The Place of Islamic Law in Tanzania Mainland

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Islam is one of the Universal religions of the world. As a religion, Islam is governed by an assortment of divine laws known as shariah of which its sources are mainly attributed to the divine revelations in the Holy Qur'an and traditions of the Prophet (P.B.U.H). This package is what forms the basis of the spiritual, economic, political and social guidance of Muslims. Thus, all the laws of Islam have to be annexed to and borne of the Holy texts. Contrary to this, such laws would be regarded as un-Islamic. On the other hand, as regards the modern states, the mother of all laws is the constitution. It therefore follows that any law of the land must be in conformity with the Constitution; otherwise, such a law would be declared unconstitutional or ultra vires the constitution and would be of no legal effect. In other words, no state has a right to enact any laws or rather provide for the application of the same, unless such laws have been expressly or impliedly guaranteed by the constitution. Tanzania is governed by the Constitution of the United Republic of Tanzania 1977.This Constitution provides a right to Freedom of religion which includes inter alia, choice in matters of religion and change of religion. From this provision, it may be inferred that, Islam, as a religion, is recognized in Tanzania. The United Republic of Tanzania is a product of a union between Zanzibar and Tanganyika. The union consists of two governments: the union government and the government of Zanzibar. As a result of this, Islamic law in Tanzania is applied in two different modes. In the isles of Unguja and Pemba i.e. Zanzibar, Islamic law is governed by a separate system of courts known as Kadhi's courts. However, these courts are limited to Islamic matters related to personal status, marriage, divorce and inheritance in proceedings in which all parties profess the Muslim religion. On the other hand, in Tanzania mainland, there are no separate courts for the application of Islamic law. The single hierarchy of courts hears and determines disputes regarding both Muslim and non-Muslim or rather secular matters of interest. This paper will chiefly focus on the application of Islamic law in Tanzania mainland, although reference will be made to Islamic law in Zanzibar where appropriate. Take my hand and let me lead you through this. The paper will discuss the application of Islamic law during colonization and post -colonial period including the present state.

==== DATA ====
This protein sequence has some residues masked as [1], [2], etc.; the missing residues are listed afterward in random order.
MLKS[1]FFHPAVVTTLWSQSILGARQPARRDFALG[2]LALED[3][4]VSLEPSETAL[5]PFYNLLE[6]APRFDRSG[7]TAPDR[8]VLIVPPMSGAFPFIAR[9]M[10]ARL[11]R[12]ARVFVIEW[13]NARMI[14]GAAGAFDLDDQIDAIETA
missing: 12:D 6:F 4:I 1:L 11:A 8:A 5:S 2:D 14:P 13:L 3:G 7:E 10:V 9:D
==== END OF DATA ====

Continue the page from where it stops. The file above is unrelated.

The German period:
History has proven that the people along the East African coast of the Indian Ocean came into contact with Islam long before the advent of European colonization. This was as a result of Arab settlement at the East Coast of Africa. Later on, the Germans colonized Tanganyika (present day Tanzania mainland) and acquired a ten miles coastal strip from the sultan of Zanzibar.Ofcourse this was met with resistance but the Germans managed to subdue it. The colonizers then allied with some Arab and Swahili notables and had them appointed to various administrative positions. In towns, the highest subordinate position was headed by a liwali. Back in the countryside, coloured officials known as akidas who were assisted by small chiefs known as jumbes headed administrative units. Although these titles were the same as used during the sultan's period, the colonial akidas and liwalis performed rather different functions (Makaramba 2000). However, these subordinate heads, in addition to other functions, performed judicial functions, which mainly involved the application of customary law and Islamic law.

The British period:
Following German's defeat in the First World War, Britain took over Tanganyika in early 1919.The British established a system of courts based on the class of the parties, divided...
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